They were paying off a $524 dining set bought on credit from the furniture store Levitz when it went out of business, and their debt swelled inexplicably as it was sold from one creditor to another. The couple ultimately spent a total of $3,800 to both pay it off and hire a lawyer to clear their credit rating. But to do this they had to refinance their home — not once, but with a series of mortgage lenders. Now they face foreclosure.

Nauvata, who is 47, has since seen her blood pressure soar, and James, 56, has developed heart palpitations. “There is no middle class anymore,” he told us, “just a top and a bottom.”

Plenty of formerly middle- or working-class whites have followed similar paths to ruin: the layoff or reduced hours, the credit traps and ever-rising debts, the lost home. But one thing distinguishes hard-pressed African-Americans as a group: Thanks to a legacy of a discrimination in both hiring and lending, they’re less likely than whites to be cushioned against the blows by wealthy relatives or well-stocked savings accounts. In 2008, on the cusp of the recession, the typical African-American family had only a dime for every dollar of wealth possessed by the typical white family. Only 18 percent of blacks and Latinos had retirement accounts, compared with 43.4 percent of whites.

Racial asymmetry was stamped on this recession from the beginning. Wall Street’s reckless infatuation with subprime mortgages led to the global financial crash of 2007, which depleted home values and 401(k)’s across the racial spectrum. People of all races got sucked into subprime and adjustable-rate mortgages, but even high-income blacks were almost twice as likely to end up with subprime home-purchase loans as low-income whites — even when they qualified for prime mortgages, even when they offered down payments.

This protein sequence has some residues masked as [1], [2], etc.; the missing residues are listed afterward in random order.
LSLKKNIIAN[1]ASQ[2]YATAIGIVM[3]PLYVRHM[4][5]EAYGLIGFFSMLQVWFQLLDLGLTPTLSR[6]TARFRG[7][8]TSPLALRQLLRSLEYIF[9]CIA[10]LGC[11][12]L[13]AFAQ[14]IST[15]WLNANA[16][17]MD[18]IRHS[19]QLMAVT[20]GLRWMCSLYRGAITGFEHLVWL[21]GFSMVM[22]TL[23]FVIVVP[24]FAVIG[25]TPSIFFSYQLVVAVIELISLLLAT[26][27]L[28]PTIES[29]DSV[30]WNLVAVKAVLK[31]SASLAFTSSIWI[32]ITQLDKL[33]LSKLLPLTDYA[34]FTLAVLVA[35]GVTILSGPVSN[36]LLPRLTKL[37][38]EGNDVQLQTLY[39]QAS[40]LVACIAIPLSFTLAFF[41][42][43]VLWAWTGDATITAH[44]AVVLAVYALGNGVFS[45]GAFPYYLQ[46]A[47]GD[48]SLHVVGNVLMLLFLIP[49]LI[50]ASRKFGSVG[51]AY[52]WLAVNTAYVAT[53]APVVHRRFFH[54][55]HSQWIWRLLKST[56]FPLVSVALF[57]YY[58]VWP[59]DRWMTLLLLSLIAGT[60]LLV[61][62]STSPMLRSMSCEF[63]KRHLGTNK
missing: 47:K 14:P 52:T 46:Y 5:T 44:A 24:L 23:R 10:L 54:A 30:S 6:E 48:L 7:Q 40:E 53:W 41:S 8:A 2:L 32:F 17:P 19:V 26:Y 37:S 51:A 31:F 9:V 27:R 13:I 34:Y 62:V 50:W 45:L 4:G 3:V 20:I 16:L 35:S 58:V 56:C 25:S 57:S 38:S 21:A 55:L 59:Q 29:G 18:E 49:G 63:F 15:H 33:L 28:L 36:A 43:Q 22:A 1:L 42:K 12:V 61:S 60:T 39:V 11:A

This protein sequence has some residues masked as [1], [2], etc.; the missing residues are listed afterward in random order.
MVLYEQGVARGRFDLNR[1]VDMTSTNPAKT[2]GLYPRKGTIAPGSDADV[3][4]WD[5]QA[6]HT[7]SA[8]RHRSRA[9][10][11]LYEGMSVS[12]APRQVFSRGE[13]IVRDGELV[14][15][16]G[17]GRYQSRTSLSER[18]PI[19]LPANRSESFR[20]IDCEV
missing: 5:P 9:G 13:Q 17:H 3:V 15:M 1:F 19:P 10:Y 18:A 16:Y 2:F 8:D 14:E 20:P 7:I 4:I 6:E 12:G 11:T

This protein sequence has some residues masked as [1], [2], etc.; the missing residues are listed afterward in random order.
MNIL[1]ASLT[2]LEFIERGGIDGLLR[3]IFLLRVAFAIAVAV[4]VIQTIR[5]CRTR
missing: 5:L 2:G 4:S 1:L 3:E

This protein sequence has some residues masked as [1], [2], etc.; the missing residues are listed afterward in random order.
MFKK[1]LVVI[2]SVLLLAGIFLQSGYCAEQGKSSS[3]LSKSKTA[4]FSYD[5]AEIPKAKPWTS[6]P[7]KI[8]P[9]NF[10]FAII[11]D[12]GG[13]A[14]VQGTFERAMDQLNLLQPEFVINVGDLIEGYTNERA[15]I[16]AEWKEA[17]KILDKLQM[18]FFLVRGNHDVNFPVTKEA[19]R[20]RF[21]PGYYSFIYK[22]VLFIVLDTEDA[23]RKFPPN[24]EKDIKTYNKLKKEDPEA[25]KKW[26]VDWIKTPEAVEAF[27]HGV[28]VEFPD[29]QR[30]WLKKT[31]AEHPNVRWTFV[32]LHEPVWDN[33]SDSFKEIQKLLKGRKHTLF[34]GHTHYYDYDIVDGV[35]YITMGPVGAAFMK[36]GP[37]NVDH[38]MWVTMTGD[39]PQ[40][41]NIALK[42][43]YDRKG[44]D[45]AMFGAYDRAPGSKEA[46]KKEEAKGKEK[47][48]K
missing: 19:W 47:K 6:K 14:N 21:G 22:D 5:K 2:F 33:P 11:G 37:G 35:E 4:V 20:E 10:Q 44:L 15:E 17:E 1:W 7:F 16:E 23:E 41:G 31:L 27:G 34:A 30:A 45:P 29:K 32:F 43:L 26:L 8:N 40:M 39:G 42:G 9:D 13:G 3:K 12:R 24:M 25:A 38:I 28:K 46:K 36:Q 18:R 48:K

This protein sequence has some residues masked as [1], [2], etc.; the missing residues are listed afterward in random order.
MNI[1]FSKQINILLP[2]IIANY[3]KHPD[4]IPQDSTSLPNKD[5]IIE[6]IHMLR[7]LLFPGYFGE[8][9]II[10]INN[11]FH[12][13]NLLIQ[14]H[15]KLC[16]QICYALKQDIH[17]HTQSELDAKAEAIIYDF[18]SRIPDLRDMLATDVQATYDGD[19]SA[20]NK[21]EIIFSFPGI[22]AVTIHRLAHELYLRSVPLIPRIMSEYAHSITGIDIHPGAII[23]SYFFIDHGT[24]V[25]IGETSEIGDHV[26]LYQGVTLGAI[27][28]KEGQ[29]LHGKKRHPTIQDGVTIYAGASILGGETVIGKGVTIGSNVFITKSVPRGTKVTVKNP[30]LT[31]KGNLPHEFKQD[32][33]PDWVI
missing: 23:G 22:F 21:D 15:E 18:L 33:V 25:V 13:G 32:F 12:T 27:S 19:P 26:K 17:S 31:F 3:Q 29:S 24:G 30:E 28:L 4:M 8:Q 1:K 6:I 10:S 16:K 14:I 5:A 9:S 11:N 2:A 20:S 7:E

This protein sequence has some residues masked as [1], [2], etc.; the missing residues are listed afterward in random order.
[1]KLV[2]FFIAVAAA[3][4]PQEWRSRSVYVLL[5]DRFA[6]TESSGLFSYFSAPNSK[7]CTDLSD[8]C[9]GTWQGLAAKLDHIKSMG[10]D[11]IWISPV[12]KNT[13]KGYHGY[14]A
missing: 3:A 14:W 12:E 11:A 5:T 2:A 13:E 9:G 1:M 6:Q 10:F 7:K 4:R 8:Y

According to a 2008 report by United for a Fair Economy, a research and advocacy group, from 1998 to 2006 (before the subprime crisis), blacks lost $71 billion to $93 billion in home-value wealth from subprime loans. The researchers called this family net-worth catastrophe the “greatest loss of wealth in recent history for people of color.” And the worst was yet to come.

In a new documentary film about the subprime crisis, “American Casino,” solid black citizens — a high school social studies teacher, a psychotherapist, a minister — relate how they lost their homes when their monthly mortgage payments exploded. Watching the parts of the film set in Baltimore is a little like watching the TV series “The Wire,” except that the bad guys don’t live in the projects; they hover over computer screens on Wall Street.

It’s not easy to get people to talk about their subprime experiences. There’s the humiliation of having been “played” by distant, mysterious forces. “I don’t feel very good about myself,” says the teacher in “American Casino.” “I kind of feel like a failure.”